The method widely used in the determination of the molecular weight is based upon the determination of the intrinsic viscosity [η] of a polymer in the solution through measurements of the solution viscosity. Molecular weight is related to [η] by the mark-houwink equation given as,

[η] = kmvα

Where, mv is the viscosity – average molecular weight. Both k and α are empirical constants that are specific for a given polymer, solvent and temperature. The molecular weight of the natural rubber latex used was found to be 21379.62.

Determination of the mineralization rate of the natural rubber latex and growth pattern of the bacterial consortium

The mineralization rate of natural rubber latex was determined by the titrimetric method [16] and the growth pattern of the bacterial consortium was observed by analyzing the growth OD every 24 h for 5 days. Evidence for mineralization of the poly (cis-1,4-isoprene) and poly (trans-1,4-isoprene) hydrocarbon chain was obtained by the determination of the respiratory CO2 released during the cultivation of the cells in the presence of Poly (cis-1,4-isoprene) as sole carbon source. Determination was carried out in a tightly closed glass bottles by using the property Ba(OH)2 to precipitate CO2 into BaCO3. 50 ml of mineral salts medium was sterilized and dispensed in sterile bottles with 1% latex. Further bacterial consortium was inoculated in the respective bottles. The bottles were connected to tubes containing 15 ml of 0.2M Barium Hydroxide solution. Bottles containing the MSM and test tubes containing Ba(OH)2 where fixed with silicon tubes and sealed with parafilm to collect the CO2. The bottles containing mineralised latex were quantified by estimating the presence of BaCO3 which was titrated against 1N HCl. Mineralization was calculated using the following formula:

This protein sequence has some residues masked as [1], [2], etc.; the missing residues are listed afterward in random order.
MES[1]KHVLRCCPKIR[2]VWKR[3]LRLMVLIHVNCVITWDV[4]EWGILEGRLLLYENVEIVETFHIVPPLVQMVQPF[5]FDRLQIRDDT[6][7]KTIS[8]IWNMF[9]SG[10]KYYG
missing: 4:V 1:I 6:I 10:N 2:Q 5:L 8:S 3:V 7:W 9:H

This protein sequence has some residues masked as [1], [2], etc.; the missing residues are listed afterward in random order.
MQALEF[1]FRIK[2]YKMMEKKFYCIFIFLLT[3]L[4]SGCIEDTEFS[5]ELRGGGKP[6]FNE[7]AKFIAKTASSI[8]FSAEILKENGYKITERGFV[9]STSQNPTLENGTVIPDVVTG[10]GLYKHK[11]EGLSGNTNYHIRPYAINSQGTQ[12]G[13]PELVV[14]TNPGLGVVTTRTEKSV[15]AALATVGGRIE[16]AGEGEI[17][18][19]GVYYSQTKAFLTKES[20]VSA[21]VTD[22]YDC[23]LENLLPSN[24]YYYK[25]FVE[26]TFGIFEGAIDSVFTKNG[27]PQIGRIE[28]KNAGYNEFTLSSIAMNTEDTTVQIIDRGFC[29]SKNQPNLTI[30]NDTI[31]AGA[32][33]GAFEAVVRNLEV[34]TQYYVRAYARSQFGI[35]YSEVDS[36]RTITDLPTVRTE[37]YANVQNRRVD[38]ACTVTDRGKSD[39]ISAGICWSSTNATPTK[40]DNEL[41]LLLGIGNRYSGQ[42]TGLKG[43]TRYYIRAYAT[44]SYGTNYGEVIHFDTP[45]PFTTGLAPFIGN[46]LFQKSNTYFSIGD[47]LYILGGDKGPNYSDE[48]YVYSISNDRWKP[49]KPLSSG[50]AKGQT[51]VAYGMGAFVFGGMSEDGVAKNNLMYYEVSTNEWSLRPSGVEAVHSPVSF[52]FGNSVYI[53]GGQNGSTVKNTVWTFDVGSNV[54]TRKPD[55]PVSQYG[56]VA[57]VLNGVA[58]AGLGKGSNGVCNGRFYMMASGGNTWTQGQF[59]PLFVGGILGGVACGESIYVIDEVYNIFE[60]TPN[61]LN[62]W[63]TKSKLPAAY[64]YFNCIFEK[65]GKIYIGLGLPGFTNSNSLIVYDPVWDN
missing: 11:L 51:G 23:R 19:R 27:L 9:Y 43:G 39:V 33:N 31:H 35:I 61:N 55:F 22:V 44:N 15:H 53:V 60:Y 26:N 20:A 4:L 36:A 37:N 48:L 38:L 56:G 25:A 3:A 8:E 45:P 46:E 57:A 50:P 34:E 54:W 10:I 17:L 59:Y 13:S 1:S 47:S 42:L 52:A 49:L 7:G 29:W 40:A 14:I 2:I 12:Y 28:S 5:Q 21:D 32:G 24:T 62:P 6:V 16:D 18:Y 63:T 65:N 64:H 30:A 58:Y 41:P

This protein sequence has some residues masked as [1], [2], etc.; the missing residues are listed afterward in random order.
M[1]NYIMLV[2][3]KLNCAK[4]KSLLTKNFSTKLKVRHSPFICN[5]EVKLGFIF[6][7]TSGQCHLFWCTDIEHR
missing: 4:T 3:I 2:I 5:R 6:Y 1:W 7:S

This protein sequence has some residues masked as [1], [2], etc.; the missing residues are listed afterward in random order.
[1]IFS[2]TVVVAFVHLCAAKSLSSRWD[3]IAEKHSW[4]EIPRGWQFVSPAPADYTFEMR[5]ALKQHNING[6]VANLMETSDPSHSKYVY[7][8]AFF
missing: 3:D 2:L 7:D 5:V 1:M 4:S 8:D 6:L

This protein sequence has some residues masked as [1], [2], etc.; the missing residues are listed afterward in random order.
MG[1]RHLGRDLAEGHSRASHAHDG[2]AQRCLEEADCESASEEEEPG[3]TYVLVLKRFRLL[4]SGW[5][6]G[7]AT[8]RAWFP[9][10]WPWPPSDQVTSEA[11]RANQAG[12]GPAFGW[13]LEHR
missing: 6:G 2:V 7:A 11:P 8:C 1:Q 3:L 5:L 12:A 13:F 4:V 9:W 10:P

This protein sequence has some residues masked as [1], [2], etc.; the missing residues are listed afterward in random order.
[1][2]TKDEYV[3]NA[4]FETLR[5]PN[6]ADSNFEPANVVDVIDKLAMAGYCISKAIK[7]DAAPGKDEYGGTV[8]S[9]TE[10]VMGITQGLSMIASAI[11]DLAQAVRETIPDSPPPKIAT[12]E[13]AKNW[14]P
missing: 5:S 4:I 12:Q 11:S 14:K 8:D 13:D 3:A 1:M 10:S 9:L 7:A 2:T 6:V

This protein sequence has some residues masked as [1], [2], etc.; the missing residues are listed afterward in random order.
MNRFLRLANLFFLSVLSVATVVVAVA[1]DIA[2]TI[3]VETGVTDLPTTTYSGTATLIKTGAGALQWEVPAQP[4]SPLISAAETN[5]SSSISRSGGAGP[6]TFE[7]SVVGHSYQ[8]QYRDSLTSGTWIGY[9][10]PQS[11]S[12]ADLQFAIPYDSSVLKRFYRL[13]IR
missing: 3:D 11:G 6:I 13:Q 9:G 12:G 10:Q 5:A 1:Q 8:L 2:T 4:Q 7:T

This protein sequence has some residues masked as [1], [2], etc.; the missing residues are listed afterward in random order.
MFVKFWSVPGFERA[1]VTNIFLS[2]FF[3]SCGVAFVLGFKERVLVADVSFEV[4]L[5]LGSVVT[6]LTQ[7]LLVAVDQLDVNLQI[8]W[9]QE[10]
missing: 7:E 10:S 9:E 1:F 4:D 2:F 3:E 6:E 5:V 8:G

Mineralization (%CO2) = Required amount of HCl (ml) × 1 / C content of amount of poly (1, 4- isoprene) applied (mmol) × 2.

As an indicator, phenolphthalein was added and the end point was determined by alteration of the colour from pink to colourless [16,17].